If they start taxing vegetables, fruit, and pasta, though, I'm in trouble!
Wednesday, July 22, 2009
Clearly, the article was meant to appeal to their (shrinking) liberal reader base so their readers could feel superior to her. That's annoying enough. What really got to me, though, is how they proudly removed all individualism and "voice" from her speech, making it plain vanilla, and then acted like that was an improvement.
For one thing, a speech is not an article, and I have a suspicion magazine editors should be kept far away from speechwriting. The goal in writing is to "write tight" -- eliminating extraneous words and phrases that don't add to the meaning. Read an article out loud. Sounds a little dry, right? Humans use LOTS of extraneous words when speaking. Most are just to fill space while our brain catches up to our mouth. Regardless, that is what we are used to hearing. A speech without a certain amount of verbal white space sounds sparse and robotic. It sounds like a speech.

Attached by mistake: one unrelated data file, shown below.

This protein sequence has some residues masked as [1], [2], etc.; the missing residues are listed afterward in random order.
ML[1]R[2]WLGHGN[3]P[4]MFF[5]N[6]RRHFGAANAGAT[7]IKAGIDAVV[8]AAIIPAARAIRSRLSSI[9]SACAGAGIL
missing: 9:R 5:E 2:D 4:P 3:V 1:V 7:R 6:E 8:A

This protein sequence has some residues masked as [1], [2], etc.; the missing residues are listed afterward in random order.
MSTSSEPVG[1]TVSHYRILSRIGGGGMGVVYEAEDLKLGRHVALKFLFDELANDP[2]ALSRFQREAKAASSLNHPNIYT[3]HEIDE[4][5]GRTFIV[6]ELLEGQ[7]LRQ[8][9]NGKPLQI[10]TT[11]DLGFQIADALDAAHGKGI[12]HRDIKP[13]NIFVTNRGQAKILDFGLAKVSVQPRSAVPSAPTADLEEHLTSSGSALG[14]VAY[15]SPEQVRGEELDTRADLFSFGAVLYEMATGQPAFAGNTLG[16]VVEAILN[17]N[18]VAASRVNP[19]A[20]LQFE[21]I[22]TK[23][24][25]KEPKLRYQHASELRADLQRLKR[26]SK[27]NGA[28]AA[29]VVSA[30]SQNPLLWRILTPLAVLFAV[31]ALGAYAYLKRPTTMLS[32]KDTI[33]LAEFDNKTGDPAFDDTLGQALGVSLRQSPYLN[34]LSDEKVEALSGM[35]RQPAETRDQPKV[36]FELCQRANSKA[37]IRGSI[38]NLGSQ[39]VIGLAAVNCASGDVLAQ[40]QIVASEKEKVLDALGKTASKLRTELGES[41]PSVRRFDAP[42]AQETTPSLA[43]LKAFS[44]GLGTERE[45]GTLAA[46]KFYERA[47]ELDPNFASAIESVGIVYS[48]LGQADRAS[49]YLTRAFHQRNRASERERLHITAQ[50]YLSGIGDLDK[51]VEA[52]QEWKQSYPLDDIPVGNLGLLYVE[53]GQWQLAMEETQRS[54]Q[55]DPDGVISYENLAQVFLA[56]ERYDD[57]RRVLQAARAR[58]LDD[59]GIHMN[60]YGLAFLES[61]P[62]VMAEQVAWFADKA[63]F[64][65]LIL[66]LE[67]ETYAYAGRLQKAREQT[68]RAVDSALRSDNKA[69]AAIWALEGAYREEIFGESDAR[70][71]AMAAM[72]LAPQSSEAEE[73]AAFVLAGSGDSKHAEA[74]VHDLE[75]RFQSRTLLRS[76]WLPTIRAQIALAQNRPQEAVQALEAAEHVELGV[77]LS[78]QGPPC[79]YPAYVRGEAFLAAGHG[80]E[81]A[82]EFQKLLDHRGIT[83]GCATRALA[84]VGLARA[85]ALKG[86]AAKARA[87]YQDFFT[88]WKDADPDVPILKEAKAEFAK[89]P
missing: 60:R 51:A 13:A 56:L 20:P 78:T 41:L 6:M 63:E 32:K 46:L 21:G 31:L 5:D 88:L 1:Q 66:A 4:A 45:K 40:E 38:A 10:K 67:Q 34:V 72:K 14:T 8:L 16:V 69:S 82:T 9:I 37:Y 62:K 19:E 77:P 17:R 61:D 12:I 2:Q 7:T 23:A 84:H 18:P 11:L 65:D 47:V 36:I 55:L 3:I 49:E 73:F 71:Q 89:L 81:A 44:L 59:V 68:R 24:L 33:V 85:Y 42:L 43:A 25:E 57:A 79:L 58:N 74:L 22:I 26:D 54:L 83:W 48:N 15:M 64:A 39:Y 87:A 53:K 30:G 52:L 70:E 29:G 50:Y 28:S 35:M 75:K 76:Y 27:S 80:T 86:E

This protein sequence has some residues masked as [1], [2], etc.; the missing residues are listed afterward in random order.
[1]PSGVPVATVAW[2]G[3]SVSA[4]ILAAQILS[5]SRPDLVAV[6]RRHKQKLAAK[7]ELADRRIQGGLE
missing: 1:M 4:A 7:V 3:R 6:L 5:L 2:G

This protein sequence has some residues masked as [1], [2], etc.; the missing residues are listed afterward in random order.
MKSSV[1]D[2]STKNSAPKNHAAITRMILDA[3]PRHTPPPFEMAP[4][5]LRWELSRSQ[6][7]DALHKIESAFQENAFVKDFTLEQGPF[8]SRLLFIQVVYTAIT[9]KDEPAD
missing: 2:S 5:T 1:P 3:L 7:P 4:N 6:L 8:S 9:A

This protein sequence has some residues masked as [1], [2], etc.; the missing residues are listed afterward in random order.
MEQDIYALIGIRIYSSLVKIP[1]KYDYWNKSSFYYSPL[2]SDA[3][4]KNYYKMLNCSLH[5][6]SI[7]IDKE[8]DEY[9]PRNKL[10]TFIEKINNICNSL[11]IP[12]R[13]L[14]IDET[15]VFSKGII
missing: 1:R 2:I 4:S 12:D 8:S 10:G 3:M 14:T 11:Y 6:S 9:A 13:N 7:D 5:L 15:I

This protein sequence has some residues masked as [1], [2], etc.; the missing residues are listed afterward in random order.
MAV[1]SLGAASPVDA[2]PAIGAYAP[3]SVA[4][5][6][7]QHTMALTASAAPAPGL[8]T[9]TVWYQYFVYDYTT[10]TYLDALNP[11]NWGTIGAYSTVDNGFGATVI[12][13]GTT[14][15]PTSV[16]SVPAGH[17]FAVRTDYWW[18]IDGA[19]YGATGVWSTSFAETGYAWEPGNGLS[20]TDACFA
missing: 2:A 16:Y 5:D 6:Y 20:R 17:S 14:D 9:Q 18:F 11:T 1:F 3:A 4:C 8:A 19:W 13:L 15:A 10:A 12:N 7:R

I have edited for friends (not professionally) and when I did, I confronted the issue of voice. "Voice" is what you hear when you read. It is the individual word, phrase, and pacing choices that make my writing "sound" very different from yours. Good "voice" often includes bad grammar. (In my fiction, I tend to use fragments to create a choppy effect) Editing is an art. How do you tighten and strengthen a passage, while leaving the voice of the writer intact? Should you correct a grammatical error, or does it add to the mood of the scene?